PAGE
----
As for me, I don't feel much satisfaction in venting here. I still feel that life is dragging and wearing at me like the waves erode the shoreline. But if I am the least bit closer to being complete, I need to celebrate that. Again, I'm not boasting here, because I don't feel like I've really accomplished anything. It feels more like I'm staving off death and indulging in life. It feels like I have heavy chains around my feet as I try to move forward. But I still want to be made complete. I've stumbled many times on the way, but I haven't fallen. It ain't time to raise any banners yet, but it ain't time to burn them either.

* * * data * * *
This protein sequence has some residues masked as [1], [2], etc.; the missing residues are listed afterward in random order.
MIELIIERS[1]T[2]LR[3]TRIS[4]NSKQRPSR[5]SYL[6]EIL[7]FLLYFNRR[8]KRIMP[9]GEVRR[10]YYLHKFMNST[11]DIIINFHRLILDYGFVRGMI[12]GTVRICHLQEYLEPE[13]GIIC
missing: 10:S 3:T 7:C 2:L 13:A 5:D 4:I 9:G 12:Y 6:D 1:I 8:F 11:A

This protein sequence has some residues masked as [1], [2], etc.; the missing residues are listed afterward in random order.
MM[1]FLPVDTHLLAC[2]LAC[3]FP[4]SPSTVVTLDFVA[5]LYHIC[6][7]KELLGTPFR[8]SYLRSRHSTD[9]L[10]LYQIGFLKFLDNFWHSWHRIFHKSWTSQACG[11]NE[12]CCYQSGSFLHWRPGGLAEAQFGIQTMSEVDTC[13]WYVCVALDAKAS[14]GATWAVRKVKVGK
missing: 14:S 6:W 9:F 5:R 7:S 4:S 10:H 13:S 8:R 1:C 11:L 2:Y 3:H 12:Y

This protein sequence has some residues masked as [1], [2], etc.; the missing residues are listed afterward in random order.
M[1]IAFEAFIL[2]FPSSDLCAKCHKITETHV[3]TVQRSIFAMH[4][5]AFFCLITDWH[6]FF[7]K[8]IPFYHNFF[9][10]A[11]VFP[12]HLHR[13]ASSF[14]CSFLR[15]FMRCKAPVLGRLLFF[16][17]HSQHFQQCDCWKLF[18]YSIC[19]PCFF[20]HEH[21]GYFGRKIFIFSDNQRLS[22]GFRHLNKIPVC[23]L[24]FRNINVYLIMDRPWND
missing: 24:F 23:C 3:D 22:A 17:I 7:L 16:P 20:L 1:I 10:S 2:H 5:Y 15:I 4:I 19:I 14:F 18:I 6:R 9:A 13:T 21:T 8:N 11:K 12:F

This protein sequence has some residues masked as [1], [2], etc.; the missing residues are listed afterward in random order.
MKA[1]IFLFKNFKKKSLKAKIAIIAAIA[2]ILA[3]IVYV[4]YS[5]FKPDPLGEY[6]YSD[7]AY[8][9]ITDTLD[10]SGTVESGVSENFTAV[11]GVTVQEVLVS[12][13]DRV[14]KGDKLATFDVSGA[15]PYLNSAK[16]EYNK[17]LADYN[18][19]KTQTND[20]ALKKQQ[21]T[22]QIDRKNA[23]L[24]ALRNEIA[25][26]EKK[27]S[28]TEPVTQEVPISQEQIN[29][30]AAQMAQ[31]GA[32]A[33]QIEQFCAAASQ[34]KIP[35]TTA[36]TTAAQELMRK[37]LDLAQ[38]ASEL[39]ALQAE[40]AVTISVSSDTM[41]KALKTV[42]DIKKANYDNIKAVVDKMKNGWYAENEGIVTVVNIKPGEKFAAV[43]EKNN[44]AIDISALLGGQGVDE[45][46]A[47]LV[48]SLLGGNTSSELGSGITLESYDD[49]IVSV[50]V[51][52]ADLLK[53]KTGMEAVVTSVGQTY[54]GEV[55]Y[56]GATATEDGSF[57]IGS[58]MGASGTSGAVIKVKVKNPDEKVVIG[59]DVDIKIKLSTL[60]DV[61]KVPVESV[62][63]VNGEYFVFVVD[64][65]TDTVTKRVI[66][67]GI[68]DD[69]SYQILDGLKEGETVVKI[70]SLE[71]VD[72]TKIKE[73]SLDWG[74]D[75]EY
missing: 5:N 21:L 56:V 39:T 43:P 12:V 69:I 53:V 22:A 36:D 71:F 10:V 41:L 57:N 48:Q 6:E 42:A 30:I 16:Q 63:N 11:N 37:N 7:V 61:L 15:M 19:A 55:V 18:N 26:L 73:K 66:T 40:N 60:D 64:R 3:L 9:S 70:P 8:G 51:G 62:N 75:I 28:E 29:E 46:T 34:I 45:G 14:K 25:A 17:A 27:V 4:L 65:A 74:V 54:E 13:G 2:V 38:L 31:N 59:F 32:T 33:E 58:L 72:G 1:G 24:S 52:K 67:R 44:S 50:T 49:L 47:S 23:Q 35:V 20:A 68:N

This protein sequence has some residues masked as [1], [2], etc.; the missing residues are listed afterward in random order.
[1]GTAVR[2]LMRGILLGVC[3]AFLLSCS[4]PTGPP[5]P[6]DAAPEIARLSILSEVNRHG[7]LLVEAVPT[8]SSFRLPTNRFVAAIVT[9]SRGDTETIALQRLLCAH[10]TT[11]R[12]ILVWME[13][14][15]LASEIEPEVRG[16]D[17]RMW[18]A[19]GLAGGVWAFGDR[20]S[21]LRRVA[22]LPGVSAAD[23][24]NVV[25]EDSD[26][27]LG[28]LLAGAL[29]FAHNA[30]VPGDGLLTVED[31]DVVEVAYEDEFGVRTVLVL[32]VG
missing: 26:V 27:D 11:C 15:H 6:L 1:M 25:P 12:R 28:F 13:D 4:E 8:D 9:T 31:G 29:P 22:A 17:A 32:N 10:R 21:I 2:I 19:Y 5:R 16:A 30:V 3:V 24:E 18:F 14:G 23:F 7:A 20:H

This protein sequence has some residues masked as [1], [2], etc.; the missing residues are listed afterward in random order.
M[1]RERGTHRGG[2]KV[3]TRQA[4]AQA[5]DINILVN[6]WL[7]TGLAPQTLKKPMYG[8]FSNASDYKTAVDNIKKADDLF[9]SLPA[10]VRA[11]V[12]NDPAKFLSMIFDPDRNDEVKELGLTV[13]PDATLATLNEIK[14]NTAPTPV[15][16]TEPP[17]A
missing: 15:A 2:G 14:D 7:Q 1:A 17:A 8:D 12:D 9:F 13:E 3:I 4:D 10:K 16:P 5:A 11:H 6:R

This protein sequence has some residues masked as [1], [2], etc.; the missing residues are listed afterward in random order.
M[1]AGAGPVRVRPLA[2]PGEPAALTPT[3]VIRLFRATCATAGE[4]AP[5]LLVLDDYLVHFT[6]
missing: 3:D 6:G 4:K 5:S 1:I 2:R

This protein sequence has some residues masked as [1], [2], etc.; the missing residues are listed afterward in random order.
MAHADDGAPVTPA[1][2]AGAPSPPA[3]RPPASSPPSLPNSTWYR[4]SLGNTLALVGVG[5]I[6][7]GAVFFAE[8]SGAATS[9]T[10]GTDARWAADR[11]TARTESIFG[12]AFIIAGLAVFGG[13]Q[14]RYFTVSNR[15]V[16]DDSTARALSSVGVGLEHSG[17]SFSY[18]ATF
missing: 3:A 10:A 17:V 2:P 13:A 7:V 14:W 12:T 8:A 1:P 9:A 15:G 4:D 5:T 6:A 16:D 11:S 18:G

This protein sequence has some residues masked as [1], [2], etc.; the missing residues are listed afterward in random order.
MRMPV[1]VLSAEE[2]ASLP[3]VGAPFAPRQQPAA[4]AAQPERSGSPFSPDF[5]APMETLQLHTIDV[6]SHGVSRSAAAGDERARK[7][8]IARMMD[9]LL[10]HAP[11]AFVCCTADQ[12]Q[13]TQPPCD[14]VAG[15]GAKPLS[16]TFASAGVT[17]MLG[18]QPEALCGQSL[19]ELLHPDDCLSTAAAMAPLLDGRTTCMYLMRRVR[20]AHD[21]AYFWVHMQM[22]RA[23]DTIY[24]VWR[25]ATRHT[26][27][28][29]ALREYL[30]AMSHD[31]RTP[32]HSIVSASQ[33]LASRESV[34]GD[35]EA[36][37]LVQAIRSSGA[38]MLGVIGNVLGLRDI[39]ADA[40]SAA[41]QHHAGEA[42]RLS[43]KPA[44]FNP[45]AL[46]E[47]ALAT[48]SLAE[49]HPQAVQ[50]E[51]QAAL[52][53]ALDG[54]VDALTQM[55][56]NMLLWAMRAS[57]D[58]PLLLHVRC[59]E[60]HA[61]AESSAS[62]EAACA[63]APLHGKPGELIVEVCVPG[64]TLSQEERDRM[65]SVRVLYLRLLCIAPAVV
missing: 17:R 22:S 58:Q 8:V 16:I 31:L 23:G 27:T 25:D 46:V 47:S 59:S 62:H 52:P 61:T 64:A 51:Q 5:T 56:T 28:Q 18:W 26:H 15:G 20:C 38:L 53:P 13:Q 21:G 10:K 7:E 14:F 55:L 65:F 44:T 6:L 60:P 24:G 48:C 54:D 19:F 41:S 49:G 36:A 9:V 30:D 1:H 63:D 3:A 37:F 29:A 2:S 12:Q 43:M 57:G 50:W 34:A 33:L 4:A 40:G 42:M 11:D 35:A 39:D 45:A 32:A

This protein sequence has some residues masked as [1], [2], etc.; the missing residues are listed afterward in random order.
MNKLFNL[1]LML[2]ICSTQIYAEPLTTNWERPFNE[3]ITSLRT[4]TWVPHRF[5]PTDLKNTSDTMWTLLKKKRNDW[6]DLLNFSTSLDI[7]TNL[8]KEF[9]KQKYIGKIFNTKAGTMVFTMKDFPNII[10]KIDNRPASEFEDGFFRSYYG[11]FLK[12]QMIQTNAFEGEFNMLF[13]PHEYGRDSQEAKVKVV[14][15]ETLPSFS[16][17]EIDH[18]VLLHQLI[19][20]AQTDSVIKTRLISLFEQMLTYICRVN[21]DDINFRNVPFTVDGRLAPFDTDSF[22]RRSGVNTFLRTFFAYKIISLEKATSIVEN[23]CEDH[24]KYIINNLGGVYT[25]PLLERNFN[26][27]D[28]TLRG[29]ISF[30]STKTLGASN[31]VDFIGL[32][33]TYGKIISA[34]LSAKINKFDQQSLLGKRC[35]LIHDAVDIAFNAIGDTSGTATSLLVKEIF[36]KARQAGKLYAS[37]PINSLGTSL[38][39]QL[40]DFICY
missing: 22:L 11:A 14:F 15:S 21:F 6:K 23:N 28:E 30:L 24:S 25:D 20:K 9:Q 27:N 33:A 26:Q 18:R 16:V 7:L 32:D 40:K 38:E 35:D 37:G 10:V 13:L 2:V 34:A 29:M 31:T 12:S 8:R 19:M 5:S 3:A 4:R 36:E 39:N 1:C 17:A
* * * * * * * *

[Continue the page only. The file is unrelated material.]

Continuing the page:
Blogger James said...

Not to read too much into things, as is my tendency, but within seconds of finishing this post, what did I find and kill in this house but a friggin' locust? Honestly.


26/6/08 00:20